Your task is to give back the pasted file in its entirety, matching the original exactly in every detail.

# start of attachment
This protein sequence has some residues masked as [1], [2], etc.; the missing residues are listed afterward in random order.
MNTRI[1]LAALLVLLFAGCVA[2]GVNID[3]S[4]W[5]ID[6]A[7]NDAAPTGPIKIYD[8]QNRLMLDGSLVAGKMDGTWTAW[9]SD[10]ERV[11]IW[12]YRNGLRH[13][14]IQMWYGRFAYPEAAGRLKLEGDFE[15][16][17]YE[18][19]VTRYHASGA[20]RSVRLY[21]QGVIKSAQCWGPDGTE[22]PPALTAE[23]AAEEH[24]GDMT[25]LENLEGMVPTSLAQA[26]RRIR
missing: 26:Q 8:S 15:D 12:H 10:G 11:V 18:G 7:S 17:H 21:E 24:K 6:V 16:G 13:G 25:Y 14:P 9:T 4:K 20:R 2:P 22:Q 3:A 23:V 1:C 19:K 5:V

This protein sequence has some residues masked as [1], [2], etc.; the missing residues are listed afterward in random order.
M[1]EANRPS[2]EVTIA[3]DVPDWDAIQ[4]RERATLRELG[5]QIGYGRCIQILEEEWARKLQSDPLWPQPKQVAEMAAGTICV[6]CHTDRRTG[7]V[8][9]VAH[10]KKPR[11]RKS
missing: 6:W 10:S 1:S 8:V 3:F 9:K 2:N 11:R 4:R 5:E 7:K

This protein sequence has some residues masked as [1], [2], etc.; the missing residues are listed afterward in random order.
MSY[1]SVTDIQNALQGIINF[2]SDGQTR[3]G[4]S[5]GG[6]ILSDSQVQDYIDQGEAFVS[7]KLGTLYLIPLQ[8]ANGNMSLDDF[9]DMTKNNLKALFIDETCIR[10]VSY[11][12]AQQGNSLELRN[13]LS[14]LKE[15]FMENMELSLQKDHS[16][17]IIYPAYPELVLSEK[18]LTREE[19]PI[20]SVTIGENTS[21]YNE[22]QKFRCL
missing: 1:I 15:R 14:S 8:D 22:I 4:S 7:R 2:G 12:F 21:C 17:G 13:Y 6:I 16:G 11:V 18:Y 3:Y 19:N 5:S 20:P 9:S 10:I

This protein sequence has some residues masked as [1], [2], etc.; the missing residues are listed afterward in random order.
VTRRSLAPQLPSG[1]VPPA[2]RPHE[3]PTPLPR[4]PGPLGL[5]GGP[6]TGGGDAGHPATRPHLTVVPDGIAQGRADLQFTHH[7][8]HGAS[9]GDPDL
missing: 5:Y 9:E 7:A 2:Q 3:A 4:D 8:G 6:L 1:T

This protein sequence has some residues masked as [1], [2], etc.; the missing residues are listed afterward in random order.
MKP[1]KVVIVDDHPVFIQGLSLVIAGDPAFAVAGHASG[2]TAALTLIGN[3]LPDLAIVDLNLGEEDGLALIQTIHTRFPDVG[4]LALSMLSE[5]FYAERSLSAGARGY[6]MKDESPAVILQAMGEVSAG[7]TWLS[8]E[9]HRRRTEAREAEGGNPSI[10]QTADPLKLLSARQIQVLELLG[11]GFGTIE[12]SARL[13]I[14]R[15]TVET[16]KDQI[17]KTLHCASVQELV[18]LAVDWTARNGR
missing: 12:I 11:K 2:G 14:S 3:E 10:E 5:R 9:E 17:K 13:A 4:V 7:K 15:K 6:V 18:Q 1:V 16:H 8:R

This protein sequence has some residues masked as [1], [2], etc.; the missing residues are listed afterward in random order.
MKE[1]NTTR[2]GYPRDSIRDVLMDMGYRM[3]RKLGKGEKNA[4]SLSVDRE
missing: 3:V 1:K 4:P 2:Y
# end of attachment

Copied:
This protein sequence has some residues masked as [1], [2], etc.; the missing residues are listed afterward in random order.
MNTRI[1]LAALLVLLFAGCVA[2]GVNID[3]S[4]W[5]ID[6]A[7]NDAAPTGPIKIYD[8]QNRLMLDGSLVAGKMDGTWTAW[9]SD[10]ERV[11]IW[12]YRNGLRH[13][14]IQMWYGRFAYPEAAGRLKLEGDFE[15][16][17]YE[18][19]VTRYHASGA[20]RSVRLY[21]QGVIKSAQCWGPDGTE[22]PPALTAE[23]AAEEH[24]GDMT[25]LENLEGMVPTSLAQA[26]RRIR
missing: 26:Q 8:S 15:D 12:H 10:G 11:V 18:G 7:S 17:H 21:E 24:K 6:V 16:G 13:G 25:Y 14:P 9:T 4:K 20:R 2:P 22:Q 3:A 23:V 1:C 19:K 5:V

This protein sequence has some residues masked as [1], [2], etc.; the missing residues are listed afterward in random order.
M[1]EANRPS[2]EVTIA[3]DVPDWDAIQ[4]RERATLRELG[5]QIGYGRCIQILEEEWARKLQSDPLWPQPKQVAEMAAGTICV[6]CHTDRRTG[7]V[8][9]VAH[10]KKPR[11]RKS
missing: 6:W 10:S 1:S 8:V 3:F 9:K 2:N 11:R 4:R 5:E 7:K

This protein sequence has some residues masked as [1], [2], etc.; the missing residues are listed afterward in random order.
MSY[1]SVTDIQNALQGIINF[2]SDGQTR[3]G[4]S[5]GG[6]ILSDSQVQDYIDQGEAFVS[7]KLGTLYLIPLQ[8]ANGNMSLDDF[9]DMTKNNLKALFIDETCIR[10]VSY[11][12]AQQGNSLELRN[13]LS[14]LKE[15]FMENMELSLQKDHS[16][17]IIYPAYPELVLSEK[18]LTREE[19]PI[20]SVTIGENTS[21]YNE[22]QKFRCL
missing: 1:I 15:R 14:S 8:D 22:I 4:S 7:R 2:G 12:F 21:C 17:G 13:Y 6:I 16:G 11:V 18:Y 3:Y 19:N 5:S 20:P 9:S 10:I

This protein sequence has some residues masked as [1], [2], etc.; the missing residues are listed afterward in random order.
VTRRSLAPQLPSG[1]VPPA[2]RPHE[3]PTPLPR[4]PGPLGL[5]GGP[6]TGGGDAGHPATRPHLTVVPDGIAQGRADLQFTHH[7][8]HGAS[9]GDPDL
missing: 5:Y 9:E 7:A 2:Q 3:A 4:D 8:G 6:L 1:T

This protein sequence has some residues masked as [1], [2], etc.; the missing residues are listed afterward in random order.
MKP[1]KVVIVDDHPVFIQGLSLVIAGDPAFAVAGHASG[2]TAALTLIGN[3]LPDLAIVDLNLGEEDGLALIQTIHTRFPDVG[4]LALSMLSE[5]FYAERSLSAGARGY[6]MKDESPAVILQAMGEVSAG[7]TWLS[8]E[9]HRRRTEAREAEGGNPSI[10]QTADPLKLLSARQIQVLELLG[11]GFGTIE[12]SARL[13]I[14]R[15]TVET[16]KDQI[17]KTLHCASVQELV[18]LAVDWTARNGR
missing: 12:I 11:K 2:G 14:S 3:E 10:E 5:R 9:E 17:K 13:A 4:V 7:K 15:K 6:V 18:Q 1:V 16:H 8:R

This protein sequence has some residues masked as [1], [2], etc.; the missing residues are listed afterward in random order.
MKE[1]NTTR[2]GYPRDSIRDVLMDMGYRM[3]RKLGKGEKNA[4]SLSVDRE
missing: 3:V 1:K 4:P 2:Y